Judge to Reopen Sentencing for Man Who Attacked Paul Pelosi


SAN FRANCISCO (AP) — A federal judge will reopen the sentencing hearing for the man who broke into Nancy Pelosi’s San Francisco home and bludgeoned her husband with a hammer after failing to allow him to speak during his court appearance last week.

On Friday, District Judge Jacqueline Scott Corley sentenced David DePape to 20 years for attempting to kidnap Nancy Pelosi and 30 years for the Oct. 28, 2022, assault on Paul Pelosi, the maximum for both counts. The sentences would run concurrently. DePape also received credit for the 18 months he has been in custody.

But in a court filing over the weekend, Corley acknowledged it was a “clear error” on her part not to permit DePape to make a statement before being sentenced as required by law. She scheduled a new hearing for May 28.

Neither prosecutors nor DePape’s defense attorneys pointed out Corley’s oversight during Friday’s hearing. “Nonetheless, it was the Court’s responsibility to personally ask Mr. DePape if he wanted to speak,” Corley wrote.

Hours after Corley handed down the sentence, prosecutors filed a motion noting that the court failed to offer DePape an opportunity “to speak or present any information to mitigate the sentence” as required by federal rule. They requested the court to reopen the sentencing hearing to allow him that option, stating the court has 14 days to correct a sentence resulting from an error.

DePape’s defense, however, opposed bringing their client back to court, according to the prosecutor’s filing.

DePape’s defense attorneys appealed the verdict shortly after Friday’s sentencing. Corley gave them until Wednesday to respond to her order to reopen the sentencing hearing.

A jury found DePape, 44, guilty in November of attempted kidnapping of a federal official and assault on the immediate family member of a federal official. Prosecutors had recommended a 40-year prison term.

The attack on Paul Pelosi, who was 82 at the time, was captured on police body camera video just days before the 2022 midterm elections and sent shockwaves through the political world. He suffered two head wounds, including a skull fracture that was mended with plates and screws he will have permanently. His right arm and hand were also injured.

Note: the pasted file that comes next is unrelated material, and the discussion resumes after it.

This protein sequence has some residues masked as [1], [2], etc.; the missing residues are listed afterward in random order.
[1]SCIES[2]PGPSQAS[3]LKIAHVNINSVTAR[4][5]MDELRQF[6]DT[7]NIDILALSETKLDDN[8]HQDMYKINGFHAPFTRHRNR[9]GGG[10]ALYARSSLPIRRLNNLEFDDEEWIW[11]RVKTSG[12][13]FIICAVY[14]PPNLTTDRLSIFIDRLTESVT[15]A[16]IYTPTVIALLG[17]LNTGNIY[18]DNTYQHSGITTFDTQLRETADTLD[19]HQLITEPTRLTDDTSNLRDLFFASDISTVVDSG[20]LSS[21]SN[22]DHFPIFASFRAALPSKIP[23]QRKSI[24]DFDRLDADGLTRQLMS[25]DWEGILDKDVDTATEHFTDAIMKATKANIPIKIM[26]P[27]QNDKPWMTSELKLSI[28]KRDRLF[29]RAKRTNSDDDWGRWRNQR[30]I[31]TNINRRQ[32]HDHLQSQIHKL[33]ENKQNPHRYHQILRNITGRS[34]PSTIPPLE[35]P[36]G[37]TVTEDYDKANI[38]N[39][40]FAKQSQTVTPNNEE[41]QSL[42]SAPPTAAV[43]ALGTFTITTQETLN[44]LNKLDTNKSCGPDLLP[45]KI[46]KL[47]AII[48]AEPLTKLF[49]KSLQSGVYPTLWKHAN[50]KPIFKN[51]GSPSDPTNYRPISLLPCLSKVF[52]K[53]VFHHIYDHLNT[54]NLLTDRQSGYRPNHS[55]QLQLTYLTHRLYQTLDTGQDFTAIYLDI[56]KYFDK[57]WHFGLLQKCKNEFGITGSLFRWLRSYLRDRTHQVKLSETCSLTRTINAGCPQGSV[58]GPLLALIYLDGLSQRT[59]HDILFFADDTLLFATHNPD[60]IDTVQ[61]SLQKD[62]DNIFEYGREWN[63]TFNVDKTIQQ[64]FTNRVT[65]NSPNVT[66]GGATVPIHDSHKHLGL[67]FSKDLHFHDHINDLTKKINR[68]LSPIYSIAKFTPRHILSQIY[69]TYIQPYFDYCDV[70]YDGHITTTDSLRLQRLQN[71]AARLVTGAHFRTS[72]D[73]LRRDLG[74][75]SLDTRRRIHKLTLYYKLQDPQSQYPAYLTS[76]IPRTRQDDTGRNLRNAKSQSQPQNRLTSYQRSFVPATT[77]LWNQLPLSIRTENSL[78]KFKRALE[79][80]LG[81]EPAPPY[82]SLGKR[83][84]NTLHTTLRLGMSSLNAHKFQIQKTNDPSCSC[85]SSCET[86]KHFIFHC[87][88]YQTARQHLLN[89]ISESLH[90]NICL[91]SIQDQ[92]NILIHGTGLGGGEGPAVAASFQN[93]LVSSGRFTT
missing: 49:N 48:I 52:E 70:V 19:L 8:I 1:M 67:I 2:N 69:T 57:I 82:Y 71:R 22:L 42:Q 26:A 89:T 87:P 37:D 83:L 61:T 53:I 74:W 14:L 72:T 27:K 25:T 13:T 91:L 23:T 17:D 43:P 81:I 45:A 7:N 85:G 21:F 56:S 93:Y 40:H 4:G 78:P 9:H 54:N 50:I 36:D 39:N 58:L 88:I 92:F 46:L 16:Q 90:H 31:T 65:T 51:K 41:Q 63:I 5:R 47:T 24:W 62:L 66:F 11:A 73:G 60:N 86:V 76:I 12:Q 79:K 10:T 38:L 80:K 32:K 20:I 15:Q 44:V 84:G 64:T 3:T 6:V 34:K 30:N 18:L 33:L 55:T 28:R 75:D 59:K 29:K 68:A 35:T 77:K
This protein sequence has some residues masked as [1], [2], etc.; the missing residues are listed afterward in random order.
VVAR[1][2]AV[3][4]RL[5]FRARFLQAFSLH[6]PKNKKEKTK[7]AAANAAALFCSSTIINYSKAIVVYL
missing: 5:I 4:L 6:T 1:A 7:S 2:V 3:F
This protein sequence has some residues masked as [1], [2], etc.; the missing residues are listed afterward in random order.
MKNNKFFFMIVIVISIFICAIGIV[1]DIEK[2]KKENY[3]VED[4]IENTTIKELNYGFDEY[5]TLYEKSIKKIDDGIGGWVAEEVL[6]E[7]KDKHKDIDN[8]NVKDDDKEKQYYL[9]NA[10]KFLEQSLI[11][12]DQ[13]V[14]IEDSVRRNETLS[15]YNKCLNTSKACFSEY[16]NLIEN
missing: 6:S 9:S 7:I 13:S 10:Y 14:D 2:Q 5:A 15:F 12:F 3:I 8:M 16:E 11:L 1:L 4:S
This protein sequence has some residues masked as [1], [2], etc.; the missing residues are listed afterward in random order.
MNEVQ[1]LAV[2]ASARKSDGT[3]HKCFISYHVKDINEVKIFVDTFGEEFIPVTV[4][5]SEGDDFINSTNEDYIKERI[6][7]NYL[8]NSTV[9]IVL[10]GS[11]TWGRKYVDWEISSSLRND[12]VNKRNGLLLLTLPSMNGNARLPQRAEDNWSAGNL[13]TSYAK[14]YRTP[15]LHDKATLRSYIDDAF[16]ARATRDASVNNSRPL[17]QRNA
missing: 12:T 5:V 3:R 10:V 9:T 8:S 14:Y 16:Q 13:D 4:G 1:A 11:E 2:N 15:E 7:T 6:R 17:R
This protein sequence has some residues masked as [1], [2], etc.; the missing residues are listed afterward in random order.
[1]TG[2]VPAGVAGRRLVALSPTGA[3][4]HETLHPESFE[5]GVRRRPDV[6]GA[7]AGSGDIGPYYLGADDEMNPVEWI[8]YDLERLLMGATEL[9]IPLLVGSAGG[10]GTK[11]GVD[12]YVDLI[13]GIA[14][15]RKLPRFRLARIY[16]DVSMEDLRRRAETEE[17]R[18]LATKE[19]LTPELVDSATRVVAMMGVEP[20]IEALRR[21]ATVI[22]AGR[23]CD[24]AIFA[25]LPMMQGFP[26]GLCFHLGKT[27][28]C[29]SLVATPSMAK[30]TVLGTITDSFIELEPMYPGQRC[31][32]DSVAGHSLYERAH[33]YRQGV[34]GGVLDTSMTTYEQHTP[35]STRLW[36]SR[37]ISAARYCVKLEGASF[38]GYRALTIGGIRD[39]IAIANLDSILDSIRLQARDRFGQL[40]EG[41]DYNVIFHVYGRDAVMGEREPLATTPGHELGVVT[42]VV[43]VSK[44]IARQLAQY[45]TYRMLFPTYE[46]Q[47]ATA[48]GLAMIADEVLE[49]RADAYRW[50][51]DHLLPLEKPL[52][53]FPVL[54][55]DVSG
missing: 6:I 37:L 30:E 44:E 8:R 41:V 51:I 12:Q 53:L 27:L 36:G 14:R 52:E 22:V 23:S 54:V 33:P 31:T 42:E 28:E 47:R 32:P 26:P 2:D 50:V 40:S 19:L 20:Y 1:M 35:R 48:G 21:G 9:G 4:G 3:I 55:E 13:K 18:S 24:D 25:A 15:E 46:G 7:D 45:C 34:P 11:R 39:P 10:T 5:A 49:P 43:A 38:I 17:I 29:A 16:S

Ahead of the sentencing, one of DePape’s attorneys, Angela Chuang, urged the judge to consider the prison terms given to those who participated in the Jan. 6, 2021, attack on the Capitol.

“The five most serious sentences for people who were convicted of seditious conspiracy, of literally conspiring to overthrow the government, range from 15 to 22 years,” Chuang said.

Corley said the Jan. 6 analogy didn’t adequately reflect the seriousness of breaking into an elected official’s private home. The home attack may have a chilling effect on people seeking office in the future, she said, adding that she believed DePape still poses a danger to society.

“I’ve seen nothing that suggests that if given the opportunity, he would not act again upon his baseless beliefs,” she said.

DePape admitted during the trial that he broke into the Pelosis’ home on Oct. 28, 2022, intending to hold the speaker hostage and force her to admit to corruption. “If she lied, I would break her kneecaps,” he said. Nancy Pelosi was not home at the time.

DePape also admitted to bludgeoning Paul Pelosi with a hammer when police arrived, saying his plan to end what he viewed as government corruption was falling apart.

At trial, DePape, a Canadian who moved to the U.S. more than 20 years ago, testified that he believed news outlets repeatedly lied about former President Donald Trump. In rants posted on a blog and an online forum that were taken down after his arrest, DePape echoed the baseless, right-wing QAnon conspiracy theory that claims a cabal of devil-worshipping pedophiles runs the U.S. government.

Corley said DePape is being held by U.S. Immigration and Customs Enforcement and will be deported upon completing his sentence.

Olga R. Rodriguez, Associated Press
Olga R. Rodriguez, Associated Press
Associated Press reporter in San Francisco.

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